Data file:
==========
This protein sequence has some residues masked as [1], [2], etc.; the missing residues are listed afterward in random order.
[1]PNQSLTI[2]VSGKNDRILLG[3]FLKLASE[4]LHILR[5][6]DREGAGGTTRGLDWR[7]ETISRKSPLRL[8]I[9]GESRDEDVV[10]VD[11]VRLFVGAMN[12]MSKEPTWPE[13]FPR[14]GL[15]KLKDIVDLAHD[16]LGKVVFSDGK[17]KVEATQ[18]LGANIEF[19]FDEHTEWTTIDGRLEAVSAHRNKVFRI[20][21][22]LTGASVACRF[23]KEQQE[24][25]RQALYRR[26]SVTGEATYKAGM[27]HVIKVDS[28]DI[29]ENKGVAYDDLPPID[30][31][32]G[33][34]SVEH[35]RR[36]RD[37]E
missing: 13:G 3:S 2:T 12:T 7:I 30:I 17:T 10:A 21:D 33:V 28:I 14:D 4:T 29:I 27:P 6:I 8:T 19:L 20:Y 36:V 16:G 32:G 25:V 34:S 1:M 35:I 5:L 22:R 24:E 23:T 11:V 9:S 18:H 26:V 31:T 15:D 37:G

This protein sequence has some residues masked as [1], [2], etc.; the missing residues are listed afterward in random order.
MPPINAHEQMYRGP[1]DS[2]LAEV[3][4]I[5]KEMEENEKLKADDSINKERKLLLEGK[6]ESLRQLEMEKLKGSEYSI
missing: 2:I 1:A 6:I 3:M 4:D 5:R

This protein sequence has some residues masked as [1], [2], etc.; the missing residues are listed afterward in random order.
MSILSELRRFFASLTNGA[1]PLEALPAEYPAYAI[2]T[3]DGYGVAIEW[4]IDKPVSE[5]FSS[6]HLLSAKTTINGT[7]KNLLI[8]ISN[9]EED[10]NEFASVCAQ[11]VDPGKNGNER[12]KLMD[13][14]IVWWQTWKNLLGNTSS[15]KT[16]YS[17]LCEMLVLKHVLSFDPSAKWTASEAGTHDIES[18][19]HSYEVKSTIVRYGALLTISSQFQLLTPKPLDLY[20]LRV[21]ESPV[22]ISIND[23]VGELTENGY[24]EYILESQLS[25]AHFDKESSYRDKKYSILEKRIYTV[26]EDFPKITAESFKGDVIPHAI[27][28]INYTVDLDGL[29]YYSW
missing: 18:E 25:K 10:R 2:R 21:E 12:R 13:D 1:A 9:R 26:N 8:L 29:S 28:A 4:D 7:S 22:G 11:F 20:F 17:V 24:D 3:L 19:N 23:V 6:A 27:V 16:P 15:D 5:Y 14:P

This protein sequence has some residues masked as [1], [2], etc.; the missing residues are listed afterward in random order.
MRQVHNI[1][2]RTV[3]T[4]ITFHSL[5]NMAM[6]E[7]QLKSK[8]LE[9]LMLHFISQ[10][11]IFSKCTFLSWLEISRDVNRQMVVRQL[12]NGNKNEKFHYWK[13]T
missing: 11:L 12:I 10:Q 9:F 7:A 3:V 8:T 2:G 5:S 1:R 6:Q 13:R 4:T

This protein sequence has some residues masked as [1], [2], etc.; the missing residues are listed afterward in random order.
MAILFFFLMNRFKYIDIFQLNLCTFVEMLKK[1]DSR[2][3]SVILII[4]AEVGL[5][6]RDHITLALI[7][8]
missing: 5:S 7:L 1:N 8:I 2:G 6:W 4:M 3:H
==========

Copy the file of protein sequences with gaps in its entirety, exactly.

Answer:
This protein sequence has some residues masked as [1], [2], etc.; the missing residues are listed afterward in random order.
[1]PNQSLTI[2]VSGKNDRILLG[3]FLKLASE[4]LHILR[5][6]DREGAGGTTRGLDWR[7]ETISRKSPLRL[8]I[9]GESRDEDVV[10]VD[11]VRLFVGAMN[12]MSKEPTWPE[13]FPR[14]GL[15]KLKDIVDLAHD[16]LGKVVFSDGK[17]KVEATQ[18]LGANIEF[19]FDEHTEWTTIDGRLEAVSAHRNKVFRI[20][21][22]LTGASVACRF[23]KEQQE[24][25]RQALYRR[26]SVTGEATYKAGM[27]HVIKVDS[28]DI[29]ENKGVAYDDLPPID[30][31][32]G[33][34]SVEH[35]RR[36]RD[37]E
missing: 13:G 3:S 2:T 12:T 7:I 30:I 17:T 10:A 21:D 33:V 28:I 14:D 4:T 29:I 27:P 6:I 8:T 19:L 20:Y 36:V 16:G 32:G 25:V 34:S 1:M 35:I 5:L 22:R 24:E 23:T 11:V 9:S 18:H 26:V 31:T 15:D 37:G

This protein sequence has some residues masked as [1], [2], etc.; the missing residues are listed afterward in random order.
MPPINAHEQMYRGP[1]DS[2]LAEV[3][4]I[5]KEMEENEKLKADDSINKERKLLLEGK[6]ESLRQLEMEKLKGSEYSI
missing: 2:I 1:A 6:I 3:M 4:D 5:R

This protein sequence has some residues masked as [1], [2], etc.; the missing residues are listed afterward in random order.
MSILSELRRFFASLTNGA[1]PLEALPAEYPAYAI[2]T[3]DGYGVAIEW[4]IDKPVSE[5]FSS[6]HLLSAKTTINGT[7]KNLLI[8]ISN[9]EED[10]NEFASVCAQ[11]VDPGKNGNER[12]KLMD[13][14]IVWWQTWKNLLGNTSS[15]KT[16]YS[17]LCEMLVLKHVLSFDPSAKWTASEAGTHDIES[18][19]HSYEVKSTIVRYGALLTISSQFQLLTPKPLDLY[20]LRV[21]ESPV[22]ISIND[23]VGELTENGY[24]EYILESQLS[25]AHFDKESSYRDKKYSILEKRIYTV[26]EDFPKITAESFKGDVIPHAI[27][28]INYTVDLDGL[29]YYSW
missing: 18:E 25:K 10:R 2:R 21:E 12:R 13:D 1:A 9:R 26:N 8:L 29:S 28:A 4:D 7:S 22:G 11:F 20:F 17:V 24:D 3:L 19:N 23:V 6:A 27:V 16:P 15:D 5:Y 14:P

This protein sequence has some residues masked as [1], [2], etc.; the missing residues are listed afterward in random order.
MRQVHNI[1][2]RTV[3]T[4]ITFHSL[5]NMAM[6]E[7]QLKSK[8]LE[9]LMLHFISQ[10][11]IFSKCTFLSWLEISRDVNRQMVVRQL[12]NGNKNEKFHYWK[13]T
missing: 11:L 12:I 10:Q 9:F 7:A 3:V 8:T 2:G 5:S 1:R 6:Q 13:R 4:T

This protein sequence has some residues masked as [1], [2], etc.; the missing residues are listed afterward in random order.
MAILFFFLMNRFKYIDIFQLNLCTFVEMLKK[1]DSR[2][3]SVILII[4]AEVGL[5][6]RDHITLALI[7][8]
missing: 5:S 7:L 1:N 8:I 2:G 6:W 4:M 3:H